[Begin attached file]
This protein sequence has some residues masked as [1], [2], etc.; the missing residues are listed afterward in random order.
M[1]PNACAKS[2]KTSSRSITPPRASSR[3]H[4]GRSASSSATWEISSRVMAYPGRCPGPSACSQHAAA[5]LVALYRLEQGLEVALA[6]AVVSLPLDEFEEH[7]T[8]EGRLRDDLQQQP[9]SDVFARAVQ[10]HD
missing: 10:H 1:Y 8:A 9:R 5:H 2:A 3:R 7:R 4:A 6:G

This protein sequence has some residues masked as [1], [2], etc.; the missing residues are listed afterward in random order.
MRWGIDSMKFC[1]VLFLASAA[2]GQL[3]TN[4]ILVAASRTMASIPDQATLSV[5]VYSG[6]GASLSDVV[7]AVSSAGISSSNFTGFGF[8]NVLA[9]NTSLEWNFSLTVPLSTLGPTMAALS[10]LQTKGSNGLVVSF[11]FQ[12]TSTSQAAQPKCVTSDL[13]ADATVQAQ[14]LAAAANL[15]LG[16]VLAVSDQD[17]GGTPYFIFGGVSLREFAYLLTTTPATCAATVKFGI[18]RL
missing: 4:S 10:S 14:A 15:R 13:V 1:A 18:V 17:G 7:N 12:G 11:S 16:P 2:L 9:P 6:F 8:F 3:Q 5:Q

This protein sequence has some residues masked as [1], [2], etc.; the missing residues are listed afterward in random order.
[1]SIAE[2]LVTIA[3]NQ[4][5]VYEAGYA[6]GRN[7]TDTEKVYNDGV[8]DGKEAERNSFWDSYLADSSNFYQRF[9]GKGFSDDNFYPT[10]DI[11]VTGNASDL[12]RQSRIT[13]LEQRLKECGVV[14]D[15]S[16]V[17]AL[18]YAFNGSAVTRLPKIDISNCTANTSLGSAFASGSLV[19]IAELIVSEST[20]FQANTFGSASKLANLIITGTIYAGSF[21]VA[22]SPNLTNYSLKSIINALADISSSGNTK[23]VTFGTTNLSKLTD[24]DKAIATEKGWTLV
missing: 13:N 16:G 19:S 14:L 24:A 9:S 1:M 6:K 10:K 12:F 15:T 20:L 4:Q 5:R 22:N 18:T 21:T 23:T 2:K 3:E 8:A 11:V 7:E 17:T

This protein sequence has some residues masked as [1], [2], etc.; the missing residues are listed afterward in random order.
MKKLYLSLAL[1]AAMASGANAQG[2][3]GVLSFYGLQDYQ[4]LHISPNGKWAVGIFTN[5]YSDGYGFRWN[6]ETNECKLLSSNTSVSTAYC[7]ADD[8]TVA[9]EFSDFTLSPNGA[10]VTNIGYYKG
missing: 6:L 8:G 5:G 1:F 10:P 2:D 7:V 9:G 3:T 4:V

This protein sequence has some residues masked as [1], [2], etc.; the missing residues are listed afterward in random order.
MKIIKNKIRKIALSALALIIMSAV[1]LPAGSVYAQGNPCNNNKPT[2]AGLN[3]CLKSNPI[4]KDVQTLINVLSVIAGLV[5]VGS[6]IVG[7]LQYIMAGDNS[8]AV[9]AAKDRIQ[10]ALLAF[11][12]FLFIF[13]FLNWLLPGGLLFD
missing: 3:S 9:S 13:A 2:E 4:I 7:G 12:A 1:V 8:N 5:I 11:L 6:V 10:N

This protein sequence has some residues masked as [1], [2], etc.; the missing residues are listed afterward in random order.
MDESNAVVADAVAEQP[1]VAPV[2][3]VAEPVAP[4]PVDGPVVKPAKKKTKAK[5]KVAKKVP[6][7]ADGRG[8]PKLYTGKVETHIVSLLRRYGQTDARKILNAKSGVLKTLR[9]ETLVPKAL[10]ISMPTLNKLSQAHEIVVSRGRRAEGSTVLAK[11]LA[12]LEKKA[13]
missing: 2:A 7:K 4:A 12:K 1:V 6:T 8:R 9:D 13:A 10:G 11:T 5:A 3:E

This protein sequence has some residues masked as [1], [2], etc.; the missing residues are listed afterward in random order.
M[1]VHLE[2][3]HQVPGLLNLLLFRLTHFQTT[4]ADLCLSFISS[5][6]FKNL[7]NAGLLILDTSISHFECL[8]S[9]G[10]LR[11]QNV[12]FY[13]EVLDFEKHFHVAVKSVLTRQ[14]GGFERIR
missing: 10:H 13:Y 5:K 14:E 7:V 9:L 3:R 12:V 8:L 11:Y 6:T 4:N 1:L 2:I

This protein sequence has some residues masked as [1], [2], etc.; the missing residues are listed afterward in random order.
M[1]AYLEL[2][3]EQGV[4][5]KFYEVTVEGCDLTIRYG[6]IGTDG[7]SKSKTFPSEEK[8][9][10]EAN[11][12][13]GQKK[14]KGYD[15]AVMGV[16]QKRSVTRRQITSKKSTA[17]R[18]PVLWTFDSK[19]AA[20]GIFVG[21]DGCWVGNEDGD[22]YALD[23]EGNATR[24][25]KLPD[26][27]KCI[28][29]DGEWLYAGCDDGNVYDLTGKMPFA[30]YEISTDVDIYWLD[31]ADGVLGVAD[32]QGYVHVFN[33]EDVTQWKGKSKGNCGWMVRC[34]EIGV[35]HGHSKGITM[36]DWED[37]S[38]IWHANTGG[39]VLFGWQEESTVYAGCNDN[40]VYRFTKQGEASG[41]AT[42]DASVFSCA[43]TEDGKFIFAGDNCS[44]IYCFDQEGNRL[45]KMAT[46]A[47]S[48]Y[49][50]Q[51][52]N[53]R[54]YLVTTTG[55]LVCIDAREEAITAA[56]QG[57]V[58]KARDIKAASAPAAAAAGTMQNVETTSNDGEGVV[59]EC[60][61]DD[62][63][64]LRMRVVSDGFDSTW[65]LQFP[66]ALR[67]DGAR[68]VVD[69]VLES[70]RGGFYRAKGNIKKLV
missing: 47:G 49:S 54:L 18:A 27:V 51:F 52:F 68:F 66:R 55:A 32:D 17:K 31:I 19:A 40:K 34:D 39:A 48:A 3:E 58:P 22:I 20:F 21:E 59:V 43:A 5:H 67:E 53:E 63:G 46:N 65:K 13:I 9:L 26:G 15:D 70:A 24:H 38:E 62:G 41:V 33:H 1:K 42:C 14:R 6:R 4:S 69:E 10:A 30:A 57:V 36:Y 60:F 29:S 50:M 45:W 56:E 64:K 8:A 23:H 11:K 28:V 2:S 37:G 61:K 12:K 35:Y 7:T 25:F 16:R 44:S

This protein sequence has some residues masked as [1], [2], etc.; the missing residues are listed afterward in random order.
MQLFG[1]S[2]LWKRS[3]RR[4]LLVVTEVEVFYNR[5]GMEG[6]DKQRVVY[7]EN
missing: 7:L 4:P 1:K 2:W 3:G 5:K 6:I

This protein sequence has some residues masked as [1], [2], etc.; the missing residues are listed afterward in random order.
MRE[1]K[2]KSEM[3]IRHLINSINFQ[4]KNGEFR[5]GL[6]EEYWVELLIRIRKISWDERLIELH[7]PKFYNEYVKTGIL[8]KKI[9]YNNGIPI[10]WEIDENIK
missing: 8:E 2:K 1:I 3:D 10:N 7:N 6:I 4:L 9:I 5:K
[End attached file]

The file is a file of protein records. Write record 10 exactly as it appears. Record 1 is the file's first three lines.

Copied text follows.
This protein sequence has some residues masked as [1], [2], etc.; the missing residues are listed afterward in random order.
MRE[1]K[2]KSEM[3]IRHLINSINFQ[4]KNGEFR[5]GL[6]EEYWVELLIRIRKISWDERLIELH[7]PKFYNEYVKTGIL[8]KKI[9]YNNGIPI[10]WEIDENIK
missing: 8:E 2:K 1:I 3:D 10:N 7:N 6:I 4:L 9:I 5:K